While fog and wind may not be high on many wish lists when it comes to an ideal weather scenario, such conditions are being utilised to encourage reforestation.
A ground-breaking project is underway in Gran Canaria and Portugal (where fog and wind conditions are prevalent) to capture fog water which is used to help combat the perils of drought and deforestation, while helping prevent soil erosion.
Fog water collection is an innovative method of harvesting water from fog via vertical mesh which collects fog water droplets, storing them in a trough below. Atmospheric water vapour condenses from the air onto cold surfaces, becoming water droplets or ‘dew’. This is often spotted on plant leaves.
Deforestation and desertification occur for numerous reasons including agriculture, forest fires, unsustainable forest management and infrastructure projects. It is also caused bya lack of rainwater and therefore groundwater infiltration, which is particularly problematic during droughts.
The €2,185,777 EU-backed project named Life Nieblas (Niebla is Spanish for ‘fog’) was launched in 2020 and is expected to become a four-year initiative to help improve degraded landscape in Gran Canaria and Portugal, using the endemic vegetation of the area.
It is expected that 100 per cent of the project’s water requirements will be met by Fog Water Collectors (FWC) and other objectives will involve the testing of different types of irrigation systems in addition to the water collection.
As an update on the traditional 2D FWC system, an Innovative Fog Water Collector (i-FWC) structure has been deployed boasting greater structural stability, an anti-clogging design, faster water discharge (thanks to the collecting spikes) and higher fog water yield.
The idea for the more advanced i-FWC was generated following field observations at other reforestation sites where condensation was registered on the metal mesh used as protection against herbivores.
The i-FWC structure offers a higher capacity for fog water collection, is more lightweight in comparison to its counterparts and is cheaper to produce and maintain.
The Life Nieblas team has equipped such collectors with an extra layer of PE mosquito mesh which is currently used on the traditional FWC.
One of the major aims of the project is to share results and findings, to engage with different research groups and spark involvement from local communities.
The project is closely aligned with Natura 2000 Network, the largest coordinated network of protected areas in the world spanning more than 18 per cent of the EU’s land area and more than eight per cent of its marine territory. Natura 2000 provides a haven for the most valuable and threatened species and habitats in Europe.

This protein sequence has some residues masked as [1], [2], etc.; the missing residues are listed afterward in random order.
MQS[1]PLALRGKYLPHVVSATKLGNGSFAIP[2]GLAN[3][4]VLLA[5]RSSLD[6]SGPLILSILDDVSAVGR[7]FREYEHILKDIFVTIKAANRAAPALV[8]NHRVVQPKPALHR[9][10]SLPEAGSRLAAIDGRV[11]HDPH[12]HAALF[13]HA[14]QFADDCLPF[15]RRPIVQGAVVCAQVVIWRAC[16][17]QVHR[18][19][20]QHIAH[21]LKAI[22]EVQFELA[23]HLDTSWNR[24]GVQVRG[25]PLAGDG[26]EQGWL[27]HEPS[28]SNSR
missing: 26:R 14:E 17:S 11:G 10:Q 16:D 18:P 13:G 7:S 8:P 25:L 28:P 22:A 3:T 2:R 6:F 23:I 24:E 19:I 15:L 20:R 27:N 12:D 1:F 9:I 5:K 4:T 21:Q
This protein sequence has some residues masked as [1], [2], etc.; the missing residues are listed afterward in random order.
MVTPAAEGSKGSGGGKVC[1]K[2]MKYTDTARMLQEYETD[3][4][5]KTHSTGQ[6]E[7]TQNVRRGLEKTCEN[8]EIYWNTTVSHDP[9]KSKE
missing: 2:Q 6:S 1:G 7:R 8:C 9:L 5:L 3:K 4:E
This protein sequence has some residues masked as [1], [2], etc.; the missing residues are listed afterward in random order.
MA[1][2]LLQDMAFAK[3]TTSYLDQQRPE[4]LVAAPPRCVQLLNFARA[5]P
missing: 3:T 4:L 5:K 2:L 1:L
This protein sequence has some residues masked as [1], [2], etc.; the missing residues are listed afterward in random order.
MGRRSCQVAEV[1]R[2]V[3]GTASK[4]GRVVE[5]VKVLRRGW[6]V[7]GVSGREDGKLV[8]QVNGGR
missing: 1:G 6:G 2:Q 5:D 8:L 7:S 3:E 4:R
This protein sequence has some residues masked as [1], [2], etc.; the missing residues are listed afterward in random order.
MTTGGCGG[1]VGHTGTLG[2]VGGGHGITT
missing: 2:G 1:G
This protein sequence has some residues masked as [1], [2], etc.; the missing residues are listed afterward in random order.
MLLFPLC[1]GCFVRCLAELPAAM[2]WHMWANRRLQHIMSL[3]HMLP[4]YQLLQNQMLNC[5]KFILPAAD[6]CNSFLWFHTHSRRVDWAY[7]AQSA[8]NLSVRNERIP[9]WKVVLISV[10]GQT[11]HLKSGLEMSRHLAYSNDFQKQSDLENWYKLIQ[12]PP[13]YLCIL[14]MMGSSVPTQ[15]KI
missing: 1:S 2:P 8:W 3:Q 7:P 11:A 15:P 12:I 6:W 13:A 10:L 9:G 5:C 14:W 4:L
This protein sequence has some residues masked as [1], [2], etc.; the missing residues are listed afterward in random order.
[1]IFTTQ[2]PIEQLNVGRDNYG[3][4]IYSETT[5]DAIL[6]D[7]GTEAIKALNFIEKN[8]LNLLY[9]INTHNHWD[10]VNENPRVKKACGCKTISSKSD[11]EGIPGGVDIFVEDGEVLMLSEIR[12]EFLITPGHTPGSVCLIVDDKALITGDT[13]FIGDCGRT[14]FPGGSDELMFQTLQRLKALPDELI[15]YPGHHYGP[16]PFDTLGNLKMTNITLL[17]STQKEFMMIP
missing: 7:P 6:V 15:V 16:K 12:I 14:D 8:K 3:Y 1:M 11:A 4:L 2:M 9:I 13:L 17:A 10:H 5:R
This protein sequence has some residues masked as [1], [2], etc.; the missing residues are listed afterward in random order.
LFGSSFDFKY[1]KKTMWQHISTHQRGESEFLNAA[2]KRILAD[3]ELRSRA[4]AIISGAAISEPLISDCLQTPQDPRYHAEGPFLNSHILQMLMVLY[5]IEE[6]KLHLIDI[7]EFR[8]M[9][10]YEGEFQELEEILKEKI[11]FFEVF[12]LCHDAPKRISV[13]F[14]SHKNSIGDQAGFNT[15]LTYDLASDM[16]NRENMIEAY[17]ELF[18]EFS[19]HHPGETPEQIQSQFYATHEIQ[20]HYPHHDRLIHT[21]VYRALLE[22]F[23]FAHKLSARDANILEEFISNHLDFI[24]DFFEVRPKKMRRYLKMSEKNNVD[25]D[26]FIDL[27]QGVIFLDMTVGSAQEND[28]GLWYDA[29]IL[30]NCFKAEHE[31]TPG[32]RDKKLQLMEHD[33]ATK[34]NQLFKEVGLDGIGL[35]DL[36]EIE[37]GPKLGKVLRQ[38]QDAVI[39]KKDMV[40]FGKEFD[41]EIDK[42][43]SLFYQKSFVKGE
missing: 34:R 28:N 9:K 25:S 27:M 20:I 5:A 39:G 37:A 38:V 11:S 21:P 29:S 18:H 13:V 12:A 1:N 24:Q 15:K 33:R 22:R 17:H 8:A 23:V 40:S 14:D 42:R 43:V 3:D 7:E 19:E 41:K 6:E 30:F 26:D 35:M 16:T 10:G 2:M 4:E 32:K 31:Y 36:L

A total of 55 per cent of the budget’s €2,185,777 project has been funded by the European Commission (the Life Programme) and 33 per cent by Cabildo de Gran Canaria.
Once the project has reached competition, a plan will be drawn to encompass a framework of objectives for the successful continuity of the reforested habitat, including methodology for conservation and communication.
So far four reforestation methodologies have been tested, 20 traditional FWC have been installed, 9,000 trees have been planted and around 60,000L of water has been collected. In addition, data for forest carbon fluxes is being studied and a life cycle analysis (LCA) method has been produced.
In addition to the fog collectors, a device called the Cocoon has been developed to support new seedlings all over the world. Made from recycled cardboard, the biodegradable container, developed by Amsterdam-based Land Life, surrounds the hole where the seeding is planted and can hold 25L of water. It is buried in the ground and after initially filled manually with water, seedlings in the Canaries and Portugal will be filled with fog water from the collectors.
Dulce Flores, Principal Consultant, Acre Europe, said: “Extreme weather conditions are forcing practitioners in all industries to implement new methods and solutions to cope with today's reality. Land use and Forestry have been and will continue to be areas where initiatives like this are seriously needed.”
Dulce Flores is a Principal Consultant within Acre's European Sustainable Finance team.
Dulce focuses on supporting private equity firms, growth and venture funds, real asset and infrastructure funds to integrate and push forward their agenda on sustainable development, ESG, and impact investing. Prior to joining Acre, Dulce spent 3 years delivering on senior mandates for a selection of financial institutions focused on facilitating the global energy transition through the transaction of carbon credits and renewable energy certificates. She joined Acre in 2020 to deliver on retained mandates for the Sustainable Finance practice within continental Europe.
She holds a BA in Business and a master’s degree in Project Management.